Personal Finance Rewards Credit Cards

Credit Card Churning 101: A Guide to Hacking Rewards Programs

Elizabeth Aldrich

America the beautiful, where we all have certain unalienable rights – like the right to life, liberty, and the pursuit of credit card debt.

Credit card companies are notorious for playing the vulture, preying on consumers while they fall into massive debt holes. But among the wreckage of repossessed homes, massive student loans, and debt collection agencies that have popped up in the last decade hides a group of people who have figured out how to game the system and take advantage of the credit card companies. They’ve been scoring freebies left and right, drinking Dom Perignon on a Miller High Life budget, so to speak, all without acquiring a single penny in debt. They call themselves credit card churners.

Their grand scheme? Apply for credit cards, gather bonuses and rewards, cancel credit cards, repeat. Survey the loot and milk it for all it’s worth.

So what exactly are these credit card rewards worth? Everything from first-class vacations and luxury ocean-view hotel rooms to paying off student loans, if you know how to play your cards right.

A Credit Card Churning Success Story

Emily and Duraius were your typical middle-class couple leading normal lives in Bloomington, Indiana, him a graduate student and her a Project Manager, until Duraius discovered a blog post one day on credit card churning. They had always wanted to travel. So, he dipped his toes in, netting some modest rewards by applying for credit cards. After quickly earning a free weekend trip to St. Louis, the two of them were hooked.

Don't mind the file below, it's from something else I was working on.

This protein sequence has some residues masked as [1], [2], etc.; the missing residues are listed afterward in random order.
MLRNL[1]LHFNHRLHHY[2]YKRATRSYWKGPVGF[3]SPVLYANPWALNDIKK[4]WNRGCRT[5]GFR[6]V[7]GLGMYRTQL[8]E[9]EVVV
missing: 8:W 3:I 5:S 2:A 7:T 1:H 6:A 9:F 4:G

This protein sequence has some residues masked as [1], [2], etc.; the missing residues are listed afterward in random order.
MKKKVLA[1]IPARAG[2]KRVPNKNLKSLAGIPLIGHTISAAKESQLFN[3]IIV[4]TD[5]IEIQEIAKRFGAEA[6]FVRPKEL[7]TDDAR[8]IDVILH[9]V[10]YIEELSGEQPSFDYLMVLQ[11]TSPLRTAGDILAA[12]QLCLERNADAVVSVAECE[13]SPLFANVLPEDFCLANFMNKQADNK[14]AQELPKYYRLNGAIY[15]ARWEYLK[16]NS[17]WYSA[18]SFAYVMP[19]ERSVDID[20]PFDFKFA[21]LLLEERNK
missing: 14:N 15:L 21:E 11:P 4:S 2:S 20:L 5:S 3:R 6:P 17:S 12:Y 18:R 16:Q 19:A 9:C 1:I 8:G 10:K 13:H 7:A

After a couple years of churning, Duraius graduated and Emily quit her job, and they went on a month-long luxury trip across Europe, flying coach, staying in high-end hotels, visiting ten different countries, all while spending next to nothing. After that, they went on an extravagant $32,000 honeymoon to Paris, only spending $2,000. Then they went on a second honeymoon to Bora Bora, again spending only $2,000 for a trip that should have cost them $30,000. And their credit scores? They actually increased over time.

So How Do They Do It?

Simply put, credit card churning is the act of signing up for multiple credit cards in a short time period in order to receive sign-on bonuses and rewards, canceling the cards after the rewards have been received or after the first year is over (many cards will charge an annual fee beginning on the second year), and then repeating the process a few months later with a new set of cards.

A typical plan will involve applying for 2-3 cards on the same day, ideally while the cards are running promotions that involve additional bonuses, waiting 90 days for your credit score to start recovering and applying for 2-3 more cards, and so on and so forth. Some people even go so far as to apply for a card, get the rewards, cancel the card, wait a few months, and then re-apply for that same card they just cancelled to double their rewards, although this is only possible with some cards.